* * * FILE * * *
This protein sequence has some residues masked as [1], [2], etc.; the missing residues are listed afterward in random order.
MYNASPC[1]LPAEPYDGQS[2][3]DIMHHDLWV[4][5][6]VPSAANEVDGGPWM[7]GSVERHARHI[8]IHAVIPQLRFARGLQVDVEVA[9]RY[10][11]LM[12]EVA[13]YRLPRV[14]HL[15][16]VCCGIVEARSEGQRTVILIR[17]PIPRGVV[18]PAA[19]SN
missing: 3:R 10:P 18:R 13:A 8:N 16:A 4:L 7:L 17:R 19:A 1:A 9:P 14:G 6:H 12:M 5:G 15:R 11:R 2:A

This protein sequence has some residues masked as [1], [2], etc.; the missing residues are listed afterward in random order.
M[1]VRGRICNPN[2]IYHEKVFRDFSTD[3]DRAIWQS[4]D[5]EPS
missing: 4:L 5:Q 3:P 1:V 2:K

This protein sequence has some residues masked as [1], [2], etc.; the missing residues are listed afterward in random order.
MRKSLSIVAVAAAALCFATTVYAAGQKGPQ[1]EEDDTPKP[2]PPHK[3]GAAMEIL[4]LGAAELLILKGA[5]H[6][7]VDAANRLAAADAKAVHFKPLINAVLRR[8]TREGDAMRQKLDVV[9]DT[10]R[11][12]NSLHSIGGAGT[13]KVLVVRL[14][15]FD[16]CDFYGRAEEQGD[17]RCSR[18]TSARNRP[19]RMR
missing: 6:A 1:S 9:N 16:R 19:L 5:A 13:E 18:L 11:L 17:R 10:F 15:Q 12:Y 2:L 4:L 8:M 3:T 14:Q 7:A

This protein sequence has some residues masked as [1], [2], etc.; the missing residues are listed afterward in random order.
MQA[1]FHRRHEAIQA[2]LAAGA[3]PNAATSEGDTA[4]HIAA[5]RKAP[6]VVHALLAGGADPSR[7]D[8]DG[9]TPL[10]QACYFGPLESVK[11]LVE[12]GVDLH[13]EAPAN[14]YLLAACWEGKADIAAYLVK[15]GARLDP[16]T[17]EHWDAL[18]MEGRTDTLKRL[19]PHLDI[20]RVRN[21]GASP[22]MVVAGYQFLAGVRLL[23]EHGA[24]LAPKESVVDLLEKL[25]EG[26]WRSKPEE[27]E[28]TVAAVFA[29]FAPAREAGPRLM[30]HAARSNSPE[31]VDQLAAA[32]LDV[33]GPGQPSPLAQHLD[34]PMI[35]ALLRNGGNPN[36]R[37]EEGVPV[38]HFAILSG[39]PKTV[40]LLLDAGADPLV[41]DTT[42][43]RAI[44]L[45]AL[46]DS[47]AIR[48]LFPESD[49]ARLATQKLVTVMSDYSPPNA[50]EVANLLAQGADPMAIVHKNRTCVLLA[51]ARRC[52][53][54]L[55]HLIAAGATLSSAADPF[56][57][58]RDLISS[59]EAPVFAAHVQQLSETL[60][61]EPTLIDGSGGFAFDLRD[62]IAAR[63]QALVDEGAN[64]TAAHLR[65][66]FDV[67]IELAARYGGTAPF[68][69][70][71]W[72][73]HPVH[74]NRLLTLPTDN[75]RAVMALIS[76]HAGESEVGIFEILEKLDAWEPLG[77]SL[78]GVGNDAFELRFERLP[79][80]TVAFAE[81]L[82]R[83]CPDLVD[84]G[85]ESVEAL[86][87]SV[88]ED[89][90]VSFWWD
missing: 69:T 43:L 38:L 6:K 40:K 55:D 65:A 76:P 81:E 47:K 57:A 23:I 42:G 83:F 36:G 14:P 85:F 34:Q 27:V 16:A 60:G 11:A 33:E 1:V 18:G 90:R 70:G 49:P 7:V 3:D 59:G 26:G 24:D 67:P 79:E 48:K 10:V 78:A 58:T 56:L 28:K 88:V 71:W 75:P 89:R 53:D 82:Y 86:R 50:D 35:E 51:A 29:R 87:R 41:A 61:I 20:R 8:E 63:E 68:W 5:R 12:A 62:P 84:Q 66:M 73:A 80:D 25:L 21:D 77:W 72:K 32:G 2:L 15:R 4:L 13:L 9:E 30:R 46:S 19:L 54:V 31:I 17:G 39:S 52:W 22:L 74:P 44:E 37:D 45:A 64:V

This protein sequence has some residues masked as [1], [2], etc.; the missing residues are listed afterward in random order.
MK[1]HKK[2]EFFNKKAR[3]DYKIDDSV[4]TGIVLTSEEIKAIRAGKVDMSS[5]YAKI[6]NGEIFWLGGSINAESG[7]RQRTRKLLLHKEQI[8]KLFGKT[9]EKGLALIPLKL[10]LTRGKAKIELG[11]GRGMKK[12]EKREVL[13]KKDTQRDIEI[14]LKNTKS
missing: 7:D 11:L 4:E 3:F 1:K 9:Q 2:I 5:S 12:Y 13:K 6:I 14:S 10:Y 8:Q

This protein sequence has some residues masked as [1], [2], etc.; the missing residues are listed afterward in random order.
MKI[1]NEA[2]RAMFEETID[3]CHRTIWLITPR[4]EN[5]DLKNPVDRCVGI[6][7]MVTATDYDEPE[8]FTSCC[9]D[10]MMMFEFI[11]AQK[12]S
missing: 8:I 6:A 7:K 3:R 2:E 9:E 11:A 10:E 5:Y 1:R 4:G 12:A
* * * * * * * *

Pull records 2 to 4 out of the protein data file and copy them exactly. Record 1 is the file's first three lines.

This protein sequence has some residues masked as [1], [2], etc.; the missing residues are listed afterward in random order.
M[1]VRGRICNPN[2]IYHEKVFRDFSTD[3]DRAIWQS[4]D[5]EPS
missing: 4:L 5:Q 3:P 1:V 2:K

This protein sequence has some residues masked as [1], [2], etc.; the missing residues are listed afterward in random order.
MRKSLSIVAVAAAALCFATTVYAAGQKGPQ[1]EEDDTPKP[2]PPHK[3]GAAMEIL[4]LGAAELLILKGA[5]H[6][7]VDAANRLAAADAKAVHFKPLINAVLRR[8]TREGDAMRQKLDVV[9]DT[10]R[11][12]NSLHSIGGAGT[13]KVLVVRL[14][15]FD[16]CDFYGRAEEQGD[17]RCSR[18]TSARNRP[19]RMR
missing: 6:A 1:S 9:N 16:R 19:L 5:A 13:E 18:L 11:L 17:R 10:F 15:Q 12:Y 2:L 4:L 8:M 3:T 14:Q 7:A

This protein sequence has some residues masked as [1], [2], etc.; the missing residues are listed afterward in random order.
MQA[1]FHRRHEAIQA[2]LAAGA[3]PNAATSEGDTA[4]HIAA[5]RKAP[6]VVHALLAGGADPSR[7]D[8]DG[9]TPL[10]QACYFGPLESVK[11]LVE[12]GVDLH[13]EAPAN[14]YLLAACWEGKADIAAYLVK[15]GARLDP[16]T[17]EHWDAL[18]MEGRTDTLKRL[19]PHLDI[20]RVRN[21]GASP[22]MVVAGYQFLAGVRLL[23]EHGA[24]LAPKESVVDLLEKL[25]EG[26]WRSKPEE[27]E[28]TVAAVFA[29]FAPAREAGPRLM[30]HAARSNSPE[31]VDQLAAA[32]LDV[33]GPGQPSPLAQHLD[34]PMI[35]ALLRNGGNPN[36]R[37]EEGVPV[38]HFAILSG[39]PKTV[40]LLLDAGADPLV[41]DTT[42][43]RAI[44]L[45]AL[46]DS[47]AIR[48]LFPESD[49]ARLATQKLVTVMSDYSPPNA[50]EVANLLAQGADPMAIVHKNRTCVLLA[51]ARRC[52][53][54]L[55]HLIAAGATLSSAADPF[56][57][58]RDLISS[59]EAPVFAAHVQQLSETL[60][61]EPTLIDGSGGFAFDLRD[62]IAAR[63]QALVDEGAN[64]TAAHLR[65][66]FDV[67]IELAARYGGTAPF[68][69][70][71]W[72][73]HPVH[74]NRLLTLPTDN[75]RAVMALIS[76]HAGESEVGIFEILEKLDAWEPLG[77]SL[78]GVGNDAFELRFERLP[79][80]TVAFAE[81]L[82]R[83]CPDLVD[84]G[85]ESVEAL[86][87]SV[88]ED[89][90]VSFWWD
missing: 69:T 43:L 38:L 6:K 40:K 55:D 65:A 76:P 81:E 47:K 57:A 23:I 42:G 83:F 36:G 14:P 85:F 34:Q 27:V 16:A 60:G 11:A 33:E 1:V 18:G 90:R 70:G 49:P 7:V 3:D 59:G 26:G 24:D 67:P 79:E 48:K 10:V 78:A 58:T 56:L 28:K 88:V 71:W 75:P 89:R 53:D 82:Y 86:R 50:D 35:E 51:A 29:R 87:R 41:A 61:I 20:R 8:E 63:E 68:W 5:R 12:A 62:P 84:Q 66:M 73:A 80:D 25:L 21:D 77:W 72:K 32:G 2:L 15:R 4:L 13:L 9:E 30:R 46:S 19:L 54:V 31:I 17:G 39:S 52:W 22:L 74:P 44:E 37:D 45:A 64:V